Tianna Arata, a BLM Organizer, Is Facing 15 Years in Prison for Protesting. Here’s How You Can Help Her

Starr Bowenbank
Photo credit: Instagram
Photo credit: Instagram

From Cosmopolitan

The Black Lives Matter movement is still going strong, but one of its champions is facing a slew of harsh legal charges: 20-year-old Tianna Arata, who was arrested after a protest in California, is now facing criminal charges that could land her in prison for up to 15 years. There has been renewed interest in Arata’s case after #FREETIANNA started trending on Twitter over the weekend and details emerged about what happened that raise serious questions.

Here’s what happened: On July 21, Arata was arrested by officers from California’s San Luis Obispo Police Department (SLOPD) after a protest she organized ended with vandalism. Documentation from the SLOPD says Arata was contacted before the protest to ensure it would remain peaceful. Authorities say a car window was damaged and glass rained on a 4-year-old in the back seat, but local outlets claim there’s more to it. According to the local paper The Tribune, motorists were driving into protestors.

After attendees began to leave, a group of police targeted Arata and arrested her, and it was caught on video.

The SLOPD is holding Arata personally responsible for the vandalism and requesting that the San Luis Obispo District Attorney’s Office charge her with a whopping five felonies (four felony counts of false imprisonment, one felony count of conspiracy) and three misdemeanor charges (resisting peace officers, starting a riot, and unlawful assembly). This is greatly upsetting people who disagree with the police holding Arata accountable for the actions of everyone at the protest, and Teen Vogue says some believe she’s only facing charges at all because she’s an organizer. People are also taking issue with the upsetting way Arata was arrested.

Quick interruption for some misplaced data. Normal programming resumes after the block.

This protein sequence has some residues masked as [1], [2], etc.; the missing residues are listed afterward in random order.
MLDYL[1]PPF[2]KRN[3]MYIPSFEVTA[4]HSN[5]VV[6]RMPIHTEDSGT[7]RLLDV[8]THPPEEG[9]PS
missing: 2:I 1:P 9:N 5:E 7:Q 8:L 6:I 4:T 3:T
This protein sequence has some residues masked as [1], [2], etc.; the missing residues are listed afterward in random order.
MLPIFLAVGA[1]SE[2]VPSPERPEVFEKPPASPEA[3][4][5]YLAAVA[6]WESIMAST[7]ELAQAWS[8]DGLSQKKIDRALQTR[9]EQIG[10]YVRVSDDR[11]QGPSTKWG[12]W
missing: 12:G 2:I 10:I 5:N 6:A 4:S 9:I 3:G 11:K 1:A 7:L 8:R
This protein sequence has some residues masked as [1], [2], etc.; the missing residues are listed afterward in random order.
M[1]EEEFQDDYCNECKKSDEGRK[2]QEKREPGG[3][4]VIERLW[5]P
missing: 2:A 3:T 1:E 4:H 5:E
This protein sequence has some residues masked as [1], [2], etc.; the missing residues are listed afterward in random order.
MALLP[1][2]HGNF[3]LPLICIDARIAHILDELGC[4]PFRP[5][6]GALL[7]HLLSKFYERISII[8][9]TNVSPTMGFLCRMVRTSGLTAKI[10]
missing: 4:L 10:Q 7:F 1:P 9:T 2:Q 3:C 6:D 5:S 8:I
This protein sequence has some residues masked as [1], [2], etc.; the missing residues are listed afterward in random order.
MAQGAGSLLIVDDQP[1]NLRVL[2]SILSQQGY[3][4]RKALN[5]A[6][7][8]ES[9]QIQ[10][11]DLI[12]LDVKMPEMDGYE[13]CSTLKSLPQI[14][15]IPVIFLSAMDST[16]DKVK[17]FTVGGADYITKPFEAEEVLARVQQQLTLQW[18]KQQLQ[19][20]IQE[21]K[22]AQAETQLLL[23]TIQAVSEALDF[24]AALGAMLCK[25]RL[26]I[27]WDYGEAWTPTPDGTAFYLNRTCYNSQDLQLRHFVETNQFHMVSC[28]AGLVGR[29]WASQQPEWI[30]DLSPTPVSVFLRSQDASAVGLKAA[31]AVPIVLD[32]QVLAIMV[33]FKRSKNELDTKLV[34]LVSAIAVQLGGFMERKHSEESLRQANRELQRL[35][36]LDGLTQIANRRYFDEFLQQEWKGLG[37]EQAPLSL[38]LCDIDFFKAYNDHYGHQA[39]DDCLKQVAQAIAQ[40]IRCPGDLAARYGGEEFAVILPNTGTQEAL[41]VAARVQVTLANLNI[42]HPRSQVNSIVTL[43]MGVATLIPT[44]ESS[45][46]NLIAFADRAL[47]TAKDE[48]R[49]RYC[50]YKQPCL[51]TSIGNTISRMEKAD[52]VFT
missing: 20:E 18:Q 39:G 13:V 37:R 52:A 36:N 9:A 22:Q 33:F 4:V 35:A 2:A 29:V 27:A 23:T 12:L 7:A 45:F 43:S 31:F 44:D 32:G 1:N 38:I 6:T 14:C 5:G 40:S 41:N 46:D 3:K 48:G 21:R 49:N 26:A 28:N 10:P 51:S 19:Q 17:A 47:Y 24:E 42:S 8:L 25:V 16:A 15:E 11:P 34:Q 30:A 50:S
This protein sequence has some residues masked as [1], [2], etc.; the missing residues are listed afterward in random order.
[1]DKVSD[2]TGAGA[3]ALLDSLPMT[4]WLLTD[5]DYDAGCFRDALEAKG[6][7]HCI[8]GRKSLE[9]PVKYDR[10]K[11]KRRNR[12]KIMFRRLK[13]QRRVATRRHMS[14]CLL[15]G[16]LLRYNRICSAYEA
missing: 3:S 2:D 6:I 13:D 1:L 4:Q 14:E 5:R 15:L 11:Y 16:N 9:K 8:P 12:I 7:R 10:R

According to Newsweek, these charges could result in Arata spending up to 15 years (!!!) in prison. As a result, people online are rallying for them to be dropped.

“I just turned 20 last month, there’s so much that I want to accomplish,” Arata said to The Tribune. “And I’ve been through so much struggle in my life that dealing with this, it’s just like, I want to be able to overcome it and go on to the new steps of my life.”

“It’s frustrating because I don’t necessarily see why all of this is being slammed onto me,” she continued. “I’m trying to build bridges. I’m trying to help people.”

Here’s how you can help Arata:

Contact San Luis Obispo Officials Via Email

  • Dan Dow, the city’s district attorney, can drop the charges. He can be emailed at ddow@co.slo.ca.us.

  • Derek Johnson, the city manager of San Luis Obispo in charge of hiring the SLO police chief, can also help drop Arata’s charges. He can be emailed at djohnson@slocity.org.

  • Ian Parkinson is the county sheriff at the SLOPD. He can be emailed at iparkinson@co.slo.ca.us.

Sign the Change.org Petition for Arata

There is currently a petition on Change.org that’s seeking 300,00 signatures to demand that San Luis Obispo’s district attorney (and the SLOPD) drop all charges against Arata. It currently has 215,000 signatures and counting, and it doesn’t require a donation.

Keep an Eye on Arata’s Official GoFundMe Page

On July 23, a friend of Arata’s named Shalini Sasha Quattlebaum created a GoFundMe page in order to raise $10,000 to cover the cost of Arata’s legal fees. The fundraiser reached its goal, and the page says any extra donations will go toward bail funds for proceeding protesters.

Use Your Platform for Good

If you have a large following, use it to bring attention to Arata’s arrest by reposting information about her case.

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